The Three Musketeers
The Three Musketeers
by Alexandre Dumas
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The Three Musketeers Love Quotes Page 2

Page (2 of 4) Quotes:   1    2    3    4  
How we cite the quotes:
Citations follow this format: (Chapter.Paragraph)
Quote #4

This must be, then, an affair of importance; and what is the most important affair to a woman of twenty-five! Love. (11.36)

This passages reflects D’Artagnan’s view of women as being creatures made entirely for love intrigues. Such a one-dimensional view is complicated by the introduction of Milady later in the novel.

Quote #5

"Yes, and France is about to pay for her king’s refusal with a war. I am not allowed to see you, Madame, but you shall every day hear of me. What object, think you, have this expedition to Ré and this league with the Protestants of La Rochelle which I am projecting? The pleasure of seeing you. I have no hope of penetrating, sword in hand, to Paris, I know that well. But this war may bring round a peace; this peace will require a negotiator; that negotiator will be me. They will not dare to refuse me then; and I will return to Paris, and will see you again, and will be happy for an instant. Thousands of men, it is true, will have to pay for my happiness with their lives; but what is that to me, provided I see you again! All this is perhaps folly--perhaps insanity; but tell me what woman has a lover more truly in love; what queen a servant more ardent?" (12.29)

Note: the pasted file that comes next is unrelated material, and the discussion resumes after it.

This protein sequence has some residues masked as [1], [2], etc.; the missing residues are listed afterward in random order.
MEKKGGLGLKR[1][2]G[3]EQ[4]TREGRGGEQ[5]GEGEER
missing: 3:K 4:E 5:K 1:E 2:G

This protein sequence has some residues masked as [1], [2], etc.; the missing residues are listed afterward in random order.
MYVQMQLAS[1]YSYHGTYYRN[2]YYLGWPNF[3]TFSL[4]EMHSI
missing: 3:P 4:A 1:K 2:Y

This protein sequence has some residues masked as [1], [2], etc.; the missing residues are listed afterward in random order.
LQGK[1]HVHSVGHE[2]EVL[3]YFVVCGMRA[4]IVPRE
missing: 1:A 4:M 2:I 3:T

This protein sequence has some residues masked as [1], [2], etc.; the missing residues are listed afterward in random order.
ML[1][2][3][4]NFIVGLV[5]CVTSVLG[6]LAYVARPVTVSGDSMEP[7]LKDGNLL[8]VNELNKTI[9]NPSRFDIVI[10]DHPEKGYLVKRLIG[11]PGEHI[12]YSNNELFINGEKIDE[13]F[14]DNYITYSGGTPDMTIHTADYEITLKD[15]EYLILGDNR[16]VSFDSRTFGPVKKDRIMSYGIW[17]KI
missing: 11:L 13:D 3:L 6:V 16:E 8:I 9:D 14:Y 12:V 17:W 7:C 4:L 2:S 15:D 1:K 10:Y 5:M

For the Duke, proof of his love requires grand gestures – like conquering a nation. Let’s call this the ultimate extension of the "mine is bigger than yours" competition. The Duke and the Queen’s love affair is similar to Constance and D’Artagnan’s, only it takes place on a much grander scale.

Quote #6

"Yes," said he, "yes, Anne of Austria is my true queen. Upon a word from her, I would betray my country, I would betray my king, I would betray my God. She asked me not to send the Protestants of La Rochelle the assistance I promised them; I have not done so. I broke my word, it is true; but what signifies that? I obeyed my love; and have I not been richly paid for that obedience? It was to that obedience I owe her portrait." (21.31)

For the Duke, his love for Queen Anne is Priority Number One. Do we ever see him waver from the stance expressed here?

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